Refreshed BMW X7 revealed with updated styling, revamped interior and mild-hybrid assistance

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BMW has released images and details of the latest version of its X7 following a mid-life refresh of the company’s large flagship SUV.

The X7 hasn’t seen a major upgrade, but the few exterior and interior tweaks that it has received keep it up to date with the company’s current design language and status at the top rung of the BMW SUV ladder.

The biggest styling changes come at the front and rear with a reworked front-end now incorporating split-level lighting. Up top is a set of ultra-slim daytime running lights while below sit the headlamps, framing the grille, the bars of which have been very slightly changed to present a two-tone finish. Speaking of the grille, buyers can choose an option (standard on the high-spec M60i xDrive model) where the back-lit grille is illuminated when one of the doors is opened. At the rear, both of the slim taillights are enclosed in one glass structure, which stretches the width of the tailgate.


While the X7 comes as standard with 20in wheels, they can be optioned up to 23in in diameter, the largest diameter wheels ever factory-fitted to a BMW. 

The updated interior is lighter and airier than before, partially thanks to the adoption of the Curved Display dash interface found elsewhere in the BMW line-up. In the X7 it consists of a 12.3in digital instrument cluster merged with a 14.9in infotainment screen to form one unit that has been made from anti-reflective glass so as to remove the need for a cowl to shield it from sunlight. 


The new set-up, running the latest version of BMW’s operating system, has allowed the designers to remove some of the buttons, making the interior slightly less cluttered. While the Curved Display is angled towards the driver for ease of use, the front passenger can still view the screen, using touch, voice or (optionally) gesture to control it. 

Beyond the addition of the curved display, the cabin has otherwise been refreshed with redesigned air vents and lighting. Heated front seats and a panoramic glass roof are now standard across the range, the latter available with an after-dark option that, using LED lights, gives the impression of a starlit sky.


Though the X7 is a seven-seater, buyers can opt for six seats instead. All the seats are electronically adjustable, occupants being able to slide and fold the backrests via a series of control panels throughout the car. With the addition of the Comfort Pack, everyone including those in the third row can have heated seats, while the steering wheel and front armrests are also heated. The “thermo” function for the cup-holders can be adjusted to keep cups cool or hot as required.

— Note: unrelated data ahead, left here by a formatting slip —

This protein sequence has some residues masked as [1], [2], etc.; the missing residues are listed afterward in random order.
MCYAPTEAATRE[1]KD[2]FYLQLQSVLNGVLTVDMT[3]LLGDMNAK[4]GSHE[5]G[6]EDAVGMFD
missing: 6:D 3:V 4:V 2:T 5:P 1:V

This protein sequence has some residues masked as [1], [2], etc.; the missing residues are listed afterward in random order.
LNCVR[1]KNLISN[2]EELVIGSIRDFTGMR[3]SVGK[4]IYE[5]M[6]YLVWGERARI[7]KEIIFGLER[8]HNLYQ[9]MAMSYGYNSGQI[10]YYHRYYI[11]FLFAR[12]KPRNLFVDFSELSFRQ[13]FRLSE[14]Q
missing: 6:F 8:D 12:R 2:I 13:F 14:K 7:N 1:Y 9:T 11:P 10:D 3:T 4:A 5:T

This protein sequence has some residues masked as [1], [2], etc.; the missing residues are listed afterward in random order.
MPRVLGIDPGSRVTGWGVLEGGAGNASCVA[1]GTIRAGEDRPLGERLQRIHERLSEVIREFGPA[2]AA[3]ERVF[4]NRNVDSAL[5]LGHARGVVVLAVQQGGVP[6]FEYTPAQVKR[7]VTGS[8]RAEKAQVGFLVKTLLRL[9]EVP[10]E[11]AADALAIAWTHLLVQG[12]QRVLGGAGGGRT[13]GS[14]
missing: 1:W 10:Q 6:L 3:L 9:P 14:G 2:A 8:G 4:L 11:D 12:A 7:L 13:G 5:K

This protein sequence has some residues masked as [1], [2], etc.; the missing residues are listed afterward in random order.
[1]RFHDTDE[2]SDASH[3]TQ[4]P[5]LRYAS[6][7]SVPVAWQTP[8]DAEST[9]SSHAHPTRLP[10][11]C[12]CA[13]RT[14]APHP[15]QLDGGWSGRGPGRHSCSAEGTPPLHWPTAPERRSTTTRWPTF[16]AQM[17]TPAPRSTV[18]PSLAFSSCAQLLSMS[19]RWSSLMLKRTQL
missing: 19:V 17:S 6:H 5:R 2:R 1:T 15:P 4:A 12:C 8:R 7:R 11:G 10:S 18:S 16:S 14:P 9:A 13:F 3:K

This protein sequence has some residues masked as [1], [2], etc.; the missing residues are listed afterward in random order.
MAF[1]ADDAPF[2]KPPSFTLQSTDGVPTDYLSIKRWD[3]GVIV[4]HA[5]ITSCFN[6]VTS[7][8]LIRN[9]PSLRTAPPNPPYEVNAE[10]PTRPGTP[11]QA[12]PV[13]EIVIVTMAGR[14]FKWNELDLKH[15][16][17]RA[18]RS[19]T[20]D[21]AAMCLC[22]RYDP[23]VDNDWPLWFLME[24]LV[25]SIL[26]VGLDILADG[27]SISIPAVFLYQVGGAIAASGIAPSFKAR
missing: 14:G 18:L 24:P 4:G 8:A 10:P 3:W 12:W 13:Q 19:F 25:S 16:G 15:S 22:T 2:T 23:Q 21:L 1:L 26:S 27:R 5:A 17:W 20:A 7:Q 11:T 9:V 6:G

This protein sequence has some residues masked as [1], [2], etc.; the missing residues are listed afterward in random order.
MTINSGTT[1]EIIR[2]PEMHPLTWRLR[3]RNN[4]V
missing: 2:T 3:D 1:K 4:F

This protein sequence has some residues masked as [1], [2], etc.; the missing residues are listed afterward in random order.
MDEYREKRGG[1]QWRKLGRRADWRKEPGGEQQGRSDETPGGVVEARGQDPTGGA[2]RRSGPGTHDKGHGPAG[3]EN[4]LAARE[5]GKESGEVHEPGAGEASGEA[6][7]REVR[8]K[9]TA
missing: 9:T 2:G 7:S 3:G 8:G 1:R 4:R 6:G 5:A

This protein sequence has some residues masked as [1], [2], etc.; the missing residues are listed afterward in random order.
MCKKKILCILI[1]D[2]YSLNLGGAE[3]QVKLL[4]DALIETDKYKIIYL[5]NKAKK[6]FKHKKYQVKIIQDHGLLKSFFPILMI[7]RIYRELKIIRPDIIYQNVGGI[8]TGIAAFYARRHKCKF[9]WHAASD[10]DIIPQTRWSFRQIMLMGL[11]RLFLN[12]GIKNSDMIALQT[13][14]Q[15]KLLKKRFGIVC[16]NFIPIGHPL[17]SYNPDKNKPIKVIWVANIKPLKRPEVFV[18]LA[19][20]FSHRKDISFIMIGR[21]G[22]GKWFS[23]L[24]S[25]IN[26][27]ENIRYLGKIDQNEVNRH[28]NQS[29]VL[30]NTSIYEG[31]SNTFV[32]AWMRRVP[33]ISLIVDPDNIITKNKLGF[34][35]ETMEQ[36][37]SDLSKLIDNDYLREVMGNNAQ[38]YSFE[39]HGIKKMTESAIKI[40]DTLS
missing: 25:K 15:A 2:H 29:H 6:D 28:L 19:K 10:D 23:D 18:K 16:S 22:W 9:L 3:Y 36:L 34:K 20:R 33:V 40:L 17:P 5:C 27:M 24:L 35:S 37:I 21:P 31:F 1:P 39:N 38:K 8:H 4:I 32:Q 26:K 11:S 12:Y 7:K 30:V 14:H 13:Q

When all the seats are in place there’s a reasonably useful 326 litres in the boot; with the second and third row folded away, there’s a massive 2,120 litres to play with, accessed through the split electrically opening tailgate. 


BMW says that the X7’s suite of advanced driver assistance features has been “enhanced” and includes a solid package of fairly typical items such as active cruise control with lane-keeping and lane-changing assistance and Parking Assistant (to help make parking and reversing easier). Reversing Assistant and Manoeuvre Assistant are both capable of memorising a complex series of low-speed steering inputs and repeating them, including in reverse. 

Compared to the outgoing version of X7, the range of engines is slimmed down, though the major change is that all will now be assisted by a new 48V mild-hybrid system, for emissions compliance as much as efficiency. 


Opening the range is the xDrive40i equipped with a new 3l six-cylinder turbocharged petrol engine developing 375bhp in combination with the hybrid system. The hybrid system, BMW says, can provide some electric-only driving at very low speeds, though not enough that it could be classed as a full- rather than mild-hybrid. The diesel engine in the xDrive40d, again 3l, six-cylinder and turbocharged, develops 347bhp, though with no battery-only running. 

At the top of the X7 tree is the version into which BMW’s M division has breathed some more power and sharper, sportier driving dynamics thanks to stiffer suspension. The M60i xDrive is fitted with a 4.4l twin-turbo V8 engine which, when coupled to the hybrid system, develops 523bhp equating to a 0-62mph sprint in 4.7 seconds. Stopping power comes courtesy of beefy four-pot front disc brakes that are standard on the M60i but can be optioned on other models as part of the M Sport Pro package, along with active roll stabilisation to keep everything a bit more planted. 


All engines send their power to the four wheels through a new eight-speed Steptronic transmission, though with the way the all-wheel-drive system is set up, most of that power goes towards the rear.

The refreshed BMW X7 is due for launch in August. However, with the current global semiconductor shortage, it’s possible that UK deliveries may not begin until later in the year or even 2023. 

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